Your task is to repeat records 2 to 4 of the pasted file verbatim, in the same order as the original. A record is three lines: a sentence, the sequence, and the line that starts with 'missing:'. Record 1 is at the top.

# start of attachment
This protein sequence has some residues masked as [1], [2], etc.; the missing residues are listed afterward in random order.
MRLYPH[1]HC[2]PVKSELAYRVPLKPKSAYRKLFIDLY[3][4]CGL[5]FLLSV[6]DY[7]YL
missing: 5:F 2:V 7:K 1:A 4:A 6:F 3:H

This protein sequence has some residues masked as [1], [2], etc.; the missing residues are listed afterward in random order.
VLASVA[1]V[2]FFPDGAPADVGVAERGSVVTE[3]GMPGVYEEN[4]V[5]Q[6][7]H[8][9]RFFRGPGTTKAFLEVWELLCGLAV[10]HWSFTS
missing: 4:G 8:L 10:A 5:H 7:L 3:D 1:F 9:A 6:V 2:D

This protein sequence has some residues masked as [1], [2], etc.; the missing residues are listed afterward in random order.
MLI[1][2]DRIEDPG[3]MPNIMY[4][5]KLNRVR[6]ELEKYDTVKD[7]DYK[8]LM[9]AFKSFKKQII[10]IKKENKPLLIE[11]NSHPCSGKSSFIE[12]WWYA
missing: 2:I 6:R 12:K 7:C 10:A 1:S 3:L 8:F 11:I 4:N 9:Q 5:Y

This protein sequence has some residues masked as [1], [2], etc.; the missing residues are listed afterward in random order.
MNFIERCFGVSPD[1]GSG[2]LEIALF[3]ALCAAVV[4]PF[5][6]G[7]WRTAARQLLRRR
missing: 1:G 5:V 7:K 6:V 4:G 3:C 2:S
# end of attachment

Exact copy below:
This protein sequence has some residues masked as [1], [2], etc.; the missing residues are listed afterward in random order.
VLASVA[1]V[2]FFPDGAPADVGVAERGSVVTE[3]GMPGVYEEN[4]V[5]Q[6][7]H[8][9]RFFRGPGTTKAFLEVWELLCGLAV[10]HWSFTS
missing: 4:G 8:L 10:A 5:H 7:L 3:D 1:F 9:A 6:V 2:D

This protein sequence has some residues masked as [1], [2], etc.; the missing residues are listed afterward in random order.
MLI[1][2]DRIEDPG[3]MPNIMY[4][5]KLNRVR[6]ELEKYDTVKD[7]DYK[8]LM[9]AFKSFKKQII[10]IKKENKPLLIE[11]NSHPCSGKSSFIE[12]WWYA
missing: 2:I 6:R 12:K 7:C 10:A 1:S 3:L 8:F 11:I 4:N 9:Q 5:Y

This protein sequence has some residues masked as [1], [2], etc.; the missing residues are listed afterward in random order.
MNFIERCFGVSPD[1]GSG[2]LEIALF[3]ALCAAVV[4]PF[5][6]G[7]WRTAARQLLRRR
missing: 1:G 5:V 7:K 6:V 4:G 3:C 2:S